How the events in Oslo and then Utoya unfolded
Created by StevePro on Jul 22, 2011
Last updated: 07/25/11 at 04:28 PM
"We're going to punish him with democracy and love," Oslo's mayor says
The suspect in the deadliest attack in Norway since World War II has acknowledged carrying out the mass shooting and bombing and claims to have worked with two cells, a judge said Monday.
Judge Kim Heger said the suspect, Anders Behring Breivik, acknowledged carrying out Friday's bombing and shooting, but has said they were necessary to prevent the "colonization" of the country by Muslims. Breivik accused the Labour Party, whose members were targets of the mass shooting, of "treason" for promoting multiculturalism, the judge said.
After a bombing and a shooting rampage that left 93 people dead, some believe the open and trusting attitude that's been a hallmark of the Norwegian psyche is forever lost. The prime minister tells mourners, 'Our answer is more democracy, more openness, more humanity, but never naivete.'
A right-wing zealot who has confessed to killing 93 people in Norway seemed a polite "city man" out of place in a small rural town where he leased a hideaway farm to plot his attacks.
"He said he was a farmer," said Trine Stetten, a 22-year-old hairdresser, who had stood next to Anders Behring Breivik while her partner in a local salon clipped his hair a month or so ago.
The official estimate of the number of people killed in the two attacks is increased to 92. (On Sunday, the figure would climb to 93.)
The Norwegian police on Saturday charged a man they identified as a right-wing fundamentalist Christian in connection with a bombing in central Oslo and a shooting attack on a nearby island that killed at least 92 people. Officials said the death toll could climb as they continued to search for the missing.
Police have charged a 32-year-old man over the attacks, identified by local media as Anders Behring Breivik, a Christian fundamentalist with links to right-wing extremists.
Authorities say at least 85 people were killed in the Utoya massacre and rescue crews are scouring the water surrounding the tiny island for bodies.
The official death toll rises to 12 with five dead on the island and seven killed in the bomb blast. However, unofficial reports suggest the toll may be much higher.
With some mobile telephones being jammed, locals in Oslo are asked to unlock their Wi-Fi signals in order to allow those trapped in buildings to communicate with emergency services.
The head of Oslo University Hospital says there are more than 100 walking wounded from the bomb blasts.
Supporters of the Global Jihad terror group claim responsibility for the attack. The group claims Norway has been targeted because of its "occupation of Afghanistan and the abuse of our Prophet Muhammad".
The authorities confirm at least five people have been killed on Utoya.
Initial reports suggest multiple casualties at the Labour Party meeting, where more than 500 people were attending the annual event. Anti-terrorist squads are scrambled to the island and one person is arrested.
Mr Stoltenberg, left, is taken to a secret location for his own safety, but issues a statement on television confirming that he is safe and well. He tells the Norwegian people that the ongoing situation is "very serious".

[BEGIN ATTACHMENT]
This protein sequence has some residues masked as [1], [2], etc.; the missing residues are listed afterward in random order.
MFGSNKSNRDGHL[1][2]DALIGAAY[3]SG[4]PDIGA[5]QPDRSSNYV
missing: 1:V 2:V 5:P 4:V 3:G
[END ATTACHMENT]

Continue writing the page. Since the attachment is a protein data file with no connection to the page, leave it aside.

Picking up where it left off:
Emergency services in Oslo say at least 15 people have been injured in the blast, but the scale of the damage to surrounding buildings suggests many more could be hurt.
Norwegian police issue the first confirmation that a "powerful explosion" has taken place in the government quarter of the city. Shortly afterwards, NRK, the country's public broadcaster, reports that there has been at least one death. That figure rises to two.
Reports that more blasts are imminent cause panic throughout the city centre and people begin to flee the area. Locals living near the epicentre of the blast are told to evacuate their homes. Hundreds of victims are feared trapped in the devastated buildings.
The centre of Oslo is rocked by at least one huge explosion, right, close to the government's headquarters and the offices of VG, the country's biggest newspaper. Initial fears suggest that Jens Stoltenberg, the country's prime minister, has been caught up in the blast, but government officials confirm he was not in his office at the time.
A bomb ripped through Oslo's central government district on Friday and a gunman dressed as a policeman then opened fire at a youth camp on a nearby island, killing at least 17 people altogether.
Norwegian police lowered the overall death toll from twin bombing and shooting attacks to 76, hours after a self-confessed suspect was remanded in custody for eight weeks.
A senior Oslo police official, Oeystein Maeland, on Monday said the number of people killed by a downtown bomb went up one to eight, and that the count from a subsequent mass shooting on a nearby island fell from 86 to 68.
The overall toll was previously given by police as 93.
Reports begin to emerge of an incident at a youth camp outside Oslo organized by the ruling Norwegian Labour Party. Local journalists report that a gunman dressed as a policeman has opened fire on delegates gathered on the island of Utoya, right. Mr Stoltenberg who was due to address the meeting today describes the unfolding situation as "critical".